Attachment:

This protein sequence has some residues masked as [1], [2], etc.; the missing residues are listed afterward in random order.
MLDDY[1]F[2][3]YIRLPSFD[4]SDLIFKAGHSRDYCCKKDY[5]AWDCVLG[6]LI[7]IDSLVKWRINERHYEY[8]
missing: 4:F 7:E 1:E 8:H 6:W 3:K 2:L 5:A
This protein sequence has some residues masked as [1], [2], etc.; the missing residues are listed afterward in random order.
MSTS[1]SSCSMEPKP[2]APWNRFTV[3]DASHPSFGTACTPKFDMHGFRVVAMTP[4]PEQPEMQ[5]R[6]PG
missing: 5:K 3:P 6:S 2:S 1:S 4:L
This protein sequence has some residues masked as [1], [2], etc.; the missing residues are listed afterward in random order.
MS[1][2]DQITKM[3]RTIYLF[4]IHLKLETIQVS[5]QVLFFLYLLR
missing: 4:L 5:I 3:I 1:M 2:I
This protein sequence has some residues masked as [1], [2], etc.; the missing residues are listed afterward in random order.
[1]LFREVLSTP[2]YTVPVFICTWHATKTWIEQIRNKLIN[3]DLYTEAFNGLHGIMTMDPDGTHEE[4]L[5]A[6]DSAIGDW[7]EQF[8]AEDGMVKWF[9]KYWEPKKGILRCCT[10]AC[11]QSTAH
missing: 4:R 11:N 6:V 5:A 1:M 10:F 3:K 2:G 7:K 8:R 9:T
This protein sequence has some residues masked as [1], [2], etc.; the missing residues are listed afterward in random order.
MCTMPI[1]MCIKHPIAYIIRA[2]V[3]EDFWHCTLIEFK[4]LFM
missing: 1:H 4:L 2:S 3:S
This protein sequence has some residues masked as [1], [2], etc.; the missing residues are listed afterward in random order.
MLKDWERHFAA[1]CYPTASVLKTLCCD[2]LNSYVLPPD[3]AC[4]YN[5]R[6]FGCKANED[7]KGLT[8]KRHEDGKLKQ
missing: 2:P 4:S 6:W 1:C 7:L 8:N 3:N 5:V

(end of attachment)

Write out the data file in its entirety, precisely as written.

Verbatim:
This protein sequence has some residues masked as [1], [2], etc.; the missing residues are listed afterward in random order.
MLDDY[1]F[2][3]YIRLPSFD[4]SDLIFKAGHSRDYCCKKDY[5]AWDCVLG[6]LI[7]IDSLVKWRINERHYEY[8]
missing: 4:F 7:E 1:E 8:H 6:W 3:K 2:L 5:A
This protein sequence has some residues masked as [1], [2], etc.; the missing residues are listed afterward in random order.
MSTS[1]SSCSMEPKP[2]APWNRFTV[3]DASHPSFGTACTPKFDMHGFRVVAMTP[4]PEQPEMQ[5]R[6]PG
missing: 5:K 3:P 6:S 2:S 1:S 4:L
This protein sequence has some residues masked as [1], [2], etc.; the missing residues are listed afterward in random order.
MS[1][2]DQITKM[3]RTIYLF[4]IHLKLETIQVS[5]QVLFFLYLLR
missing: 4:L 5:I 3:I 1:M 2:I
This protein sequence has some residues masked as [1], [2], etc.; the missing residues are listed afterward in random order.
[1]LFREVLSTP[2]YTVPVFICTWHATKTWIEQIRNKLIN[3]DLYTEAFNGLHGIMTMDPDGTHEE[4]L[5]A[6]DSAIGDW[7]EQF[8]AEDGMVKWF[9]KYWEPKKGILRCCT[10]AC[11]QSTAH
missing: 4:R 11:N 6:V 5:A 1:M 10:F 3:K 2:G 7:K 8:R 9:T
This protein sequence has some residues masked as [1], [2], etc.; the missing residues are listed afterward in random order.
MCTMPI[1]MCIKHPIAYIIRA[2]V[3]EDFWHCTLIEFK[4]LFM
missing: 1:H 4:L 2:S 3:S
This protein sequence has some residues masked as [1], [2], etc.; the missing residues are listed afterward in random order.
MLKDWERHFAA[1]CYPTASVLKTLCCD[2]LNSYVLPPD[3]AC[4]YN[5]R[6]FGCKANED[7]KGLT[8]KRHEDGKLKQ
missing: 2:P 4:S 6:W 1:C 7:L 8:N 3:N 5:V